“Living With Wildlife in Newton – Part 2” shows practical steps that can be taken to help residents coexist peacefully with their wildlife neighbors and to minimize conflicts with coyotes, turkeys, geese and other wild Newton creatures. The show is based on a 2005 Newton Conservators Lecture given by Colleen Olfenbuttel, a staff Biologist with the Massachusetts Division of Fisheries and Wildlife, at the Newton Free Library.
Wildlife encounters with coyotes, turkeys, deer, possum, fisher, fox, and geese are becoming increasingly common here in Newton. What do you do when a wily coyote visits your backyard? Tennis anyone? Tennis balls thrown at a coyote can be an effective deterrent. Or how about discouraging wild turkeys by moving toward them with an open umbrella? Keeping your cats inside, your bird feeders clean, and making sure your trash is in cans with lids are all some of the steps you will learn to make your yard less of a draw to some wild creatures.
Animals find the suburban habitat and available food sources well suited to their needs. The proximity of wildlife sometimes leads to conflict. Part 2 shows how to deal with such wildlife in a practical sense. Such wildlife encounters are becoming increasingly common in cities such as Newton. In recent years in Newton, a bald eagle was spotted feasting on fresh Charles River fish, an otter was found cavorting in a West Newton swimming pool, a turkey was harassing a postal worker in Newtonville, a wild moose chase occurred, and deer, coyote, fox, and even fisher sightings are more common than ever.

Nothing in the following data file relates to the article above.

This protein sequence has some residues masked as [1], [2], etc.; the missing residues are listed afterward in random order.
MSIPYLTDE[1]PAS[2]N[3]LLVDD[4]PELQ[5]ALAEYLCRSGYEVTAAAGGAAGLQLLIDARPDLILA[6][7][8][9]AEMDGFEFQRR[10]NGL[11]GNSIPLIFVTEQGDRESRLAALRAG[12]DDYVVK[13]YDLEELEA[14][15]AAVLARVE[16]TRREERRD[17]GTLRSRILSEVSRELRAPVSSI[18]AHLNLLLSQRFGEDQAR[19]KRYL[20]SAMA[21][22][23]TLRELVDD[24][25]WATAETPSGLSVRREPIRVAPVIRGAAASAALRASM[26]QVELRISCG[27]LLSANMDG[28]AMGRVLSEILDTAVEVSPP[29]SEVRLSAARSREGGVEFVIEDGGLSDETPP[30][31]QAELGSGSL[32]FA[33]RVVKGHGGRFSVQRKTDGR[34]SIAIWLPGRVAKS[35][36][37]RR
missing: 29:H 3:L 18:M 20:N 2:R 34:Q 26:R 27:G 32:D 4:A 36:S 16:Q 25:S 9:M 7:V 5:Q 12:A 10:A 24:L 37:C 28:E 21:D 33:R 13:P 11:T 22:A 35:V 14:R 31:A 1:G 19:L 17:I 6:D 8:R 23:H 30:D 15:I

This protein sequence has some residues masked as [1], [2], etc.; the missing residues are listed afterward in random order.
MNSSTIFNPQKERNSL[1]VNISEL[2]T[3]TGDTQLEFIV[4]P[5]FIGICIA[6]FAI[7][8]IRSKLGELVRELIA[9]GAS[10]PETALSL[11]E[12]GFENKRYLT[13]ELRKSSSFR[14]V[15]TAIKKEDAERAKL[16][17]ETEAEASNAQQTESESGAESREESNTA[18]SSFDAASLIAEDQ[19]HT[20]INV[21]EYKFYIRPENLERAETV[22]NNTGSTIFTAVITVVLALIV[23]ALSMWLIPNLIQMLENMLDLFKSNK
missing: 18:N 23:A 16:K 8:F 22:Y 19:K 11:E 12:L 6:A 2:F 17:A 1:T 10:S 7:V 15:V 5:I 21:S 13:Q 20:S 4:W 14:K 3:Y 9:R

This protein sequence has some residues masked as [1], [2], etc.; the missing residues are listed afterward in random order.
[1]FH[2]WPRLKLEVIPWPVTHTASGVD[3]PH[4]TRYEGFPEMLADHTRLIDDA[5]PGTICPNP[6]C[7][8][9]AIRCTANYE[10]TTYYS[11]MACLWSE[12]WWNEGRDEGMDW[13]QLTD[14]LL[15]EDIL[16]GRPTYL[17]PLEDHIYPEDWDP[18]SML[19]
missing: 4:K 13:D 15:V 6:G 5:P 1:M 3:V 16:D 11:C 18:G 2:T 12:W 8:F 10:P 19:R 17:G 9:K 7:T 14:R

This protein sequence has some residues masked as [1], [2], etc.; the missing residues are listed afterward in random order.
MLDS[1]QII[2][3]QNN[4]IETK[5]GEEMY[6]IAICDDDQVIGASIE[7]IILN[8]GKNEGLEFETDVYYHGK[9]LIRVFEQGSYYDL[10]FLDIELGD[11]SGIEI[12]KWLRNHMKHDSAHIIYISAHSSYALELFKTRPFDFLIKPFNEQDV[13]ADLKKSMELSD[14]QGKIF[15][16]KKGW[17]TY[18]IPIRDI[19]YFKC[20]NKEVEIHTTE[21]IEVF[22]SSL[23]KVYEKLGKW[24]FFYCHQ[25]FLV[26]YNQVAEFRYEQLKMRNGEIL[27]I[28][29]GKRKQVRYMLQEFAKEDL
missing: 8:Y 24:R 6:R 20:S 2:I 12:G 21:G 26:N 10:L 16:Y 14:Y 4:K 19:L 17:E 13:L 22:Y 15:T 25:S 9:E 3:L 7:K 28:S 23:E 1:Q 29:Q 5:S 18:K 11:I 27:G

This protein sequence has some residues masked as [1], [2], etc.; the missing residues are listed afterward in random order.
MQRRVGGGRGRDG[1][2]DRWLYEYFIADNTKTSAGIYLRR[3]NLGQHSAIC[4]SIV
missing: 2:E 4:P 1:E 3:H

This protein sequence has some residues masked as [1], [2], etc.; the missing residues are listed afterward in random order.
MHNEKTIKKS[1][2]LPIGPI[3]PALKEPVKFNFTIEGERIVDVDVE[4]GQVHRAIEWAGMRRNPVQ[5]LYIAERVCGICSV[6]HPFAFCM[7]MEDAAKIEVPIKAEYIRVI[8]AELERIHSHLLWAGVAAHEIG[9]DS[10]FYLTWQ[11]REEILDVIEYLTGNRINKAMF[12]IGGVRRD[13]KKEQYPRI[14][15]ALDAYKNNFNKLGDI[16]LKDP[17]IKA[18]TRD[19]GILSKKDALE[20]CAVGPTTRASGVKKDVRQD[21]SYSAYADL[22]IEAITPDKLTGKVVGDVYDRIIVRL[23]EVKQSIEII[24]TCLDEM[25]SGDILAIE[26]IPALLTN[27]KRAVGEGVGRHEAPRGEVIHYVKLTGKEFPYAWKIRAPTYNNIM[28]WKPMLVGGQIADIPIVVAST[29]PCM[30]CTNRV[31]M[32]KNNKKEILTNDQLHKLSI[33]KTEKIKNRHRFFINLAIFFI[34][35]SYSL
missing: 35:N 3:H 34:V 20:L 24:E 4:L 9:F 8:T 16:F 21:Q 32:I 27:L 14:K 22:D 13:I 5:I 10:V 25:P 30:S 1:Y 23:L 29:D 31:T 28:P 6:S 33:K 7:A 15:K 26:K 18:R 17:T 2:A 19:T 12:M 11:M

Lecturer Colleen Olfenbuttel joined the Massachusetts Division of Fisheries and Wildlife (MassWildlife) in September 2005 as a wildlife biologist and furbearer project leader. She has her undergraduate degree in wildlife biology from Ohio University, and her Master’s degree in wildlife science from Virginia Tech, where she studied black bears in southwestern Virginia for 6 years. Besides black bears, she has performed research on brown bears in Alaska, island foxes in California, white-tailed deer in Minnesota, raptors in Michigan, and wolves in Montana and Wyoming.